1. Cover Eagles of Death Metal and Support Paris Victims
Proving that beautiful things can come from terrible events, the Eagles of Death Metal are urging musicians to cover their sweet rock tune “I Love You All The Time”—and for every cover sold, they are donating 100% of the publishing income (aka royalties) to The Sweet Stuff Foundation. In a letter asking artists to record their versions of the song, EODM founding member Josh Homme wrote, “We dare not give another second of precious time to those who have tried to steal our freedoms and take away our power. Instead, we are writing to ask for your help to ‘Play It Forward.”
2. Browse the Web Like It’s 1999
A new web application, called OldWeb Today, allows users to travel back in internet time and surf the web through old-school browser frames. Click into Yahoo’s 1996 homepage using Netscape or peruse Google search results using a 1999 version of Internet Explorer. The time-traveling tool is a study not only on iconography and design, but in user experience too. Head to Rhizome to learn more about the program, or try it out for yourself at Oldweb.today.
3. Pirelli’s 2016 Calendar
The Pirelli Calendar—an annual tradition that usually bares the seductive poses of fresh-faced models—has taken a different direction for its 2016 edition. Helmed by Annie Leibovitz, the pages of the soon-to-be released calendar feature women recognized for their accomplishments ahead of just appearances. Fran Lebowitz, Agnes Gund, Amy Schumer, Serena Williams and more pose in front of a monochromatic background, marking an impressive turn for the Italian tire-maker—though it’s unclear if they’ll stick with the theme for future years. See the rest of the photos at The New York Times.
4. Presents at Every Price Curated by Yatzer
With the passing of Thanksgiving, it’s just a matter of days until it’s time to unwrap presents. Thankfully, picking out gifts just got a lot easier thanks to a myriad of great shopping guides (including our very own) that have popped up, especially one from art and design publication Yatzer. Their Christmas 2015 Gift Guide features an incredibly diverse selection of sublime products, from a TIE fighter-shaped music box to diamond-studded pearl earrings, a keyboard waffle iron and more.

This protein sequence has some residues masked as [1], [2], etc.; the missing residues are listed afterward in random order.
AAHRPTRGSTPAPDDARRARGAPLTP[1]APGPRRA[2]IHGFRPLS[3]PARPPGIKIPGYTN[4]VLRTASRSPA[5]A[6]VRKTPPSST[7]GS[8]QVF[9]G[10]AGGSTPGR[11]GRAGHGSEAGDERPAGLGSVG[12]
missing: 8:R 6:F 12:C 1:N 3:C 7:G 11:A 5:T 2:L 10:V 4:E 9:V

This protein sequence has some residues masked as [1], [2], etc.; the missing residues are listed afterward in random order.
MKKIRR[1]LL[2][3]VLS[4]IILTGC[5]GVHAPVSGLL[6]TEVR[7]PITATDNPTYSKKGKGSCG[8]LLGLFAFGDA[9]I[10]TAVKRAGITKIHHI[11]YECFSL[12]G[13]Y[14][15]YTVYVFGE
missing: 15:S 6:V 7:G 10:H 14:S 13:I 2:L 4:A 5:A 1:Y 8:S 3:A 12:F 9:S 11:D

5. “Tech Tats” Turn Tattoos Into Body-Monitoring Devices
Chaotic Moon—an Austin-based software design firm—is giving body art more than just aesthetic appeal. Their latest project, called “Tech Tats,” is a set of temporary tattoos made from electromagnetic paint and an ATiny85 micro-controller that can provide real-time health stats—like temperature, sweat conductance, heart rate and hydration level. Though the technology is still in the prototyping phase, Chaotic Moon believes that these tiny, circuit-like tattoos may one day transform the way we bank, visit the doctor or diagnose illnesses at home.
6. Find this Alfa Romeo and It’s Yours
Auto website The Drive is taking an Alfa Romeo 4C on a five-part road trip across America and, when they’re done, they’re leaving the car for someone to find—and keep. They’ll be scattering hints throughout their car reviews, newsletters and social media channels, so follow along to see where the Alfa Romeo might be hiding. The first person to tweet a photo of themselves in front of the car with the proper hashtags will get it. Head to The Drive to learn more details.
7. The New Yorker’s Impressive Animated Cover
The New Yorker’s latest magazine cover extends beyond its physical manifestation to an animated video viewable on the website—and an entertaining one at that. A collaboration between the magazine and the radio program “This American Life,” the lighthearted animation explores the real-life implications of a mother’s subconscious slip-up, in which she says, “Wow, you look so much better,” after seeing her daughter put on makeup for the first time. Head to The New Yorker see and hear the tricky—yet ultimately touching—situation unfold.
8. Anjelica Huston on How Film Shaped Her Feminism
In a new interview with Dazed Magazine, Academy Award-winning actress Anjelica Huston discusses her celebrity-studded upbringing, early career and how working in film has shaped her feminism. She divulges a few glamorous stories from her nomadic years working as a young model and actress while simultaneously taking the position of the everywoman, saying “I really have a lot of sympathy with women. We’ve had a hard struggle and continue to have a hard struggle.”
Link About It is our filtered look at the web, shared daily in Link and on social media, and rounded up every Saturday morning.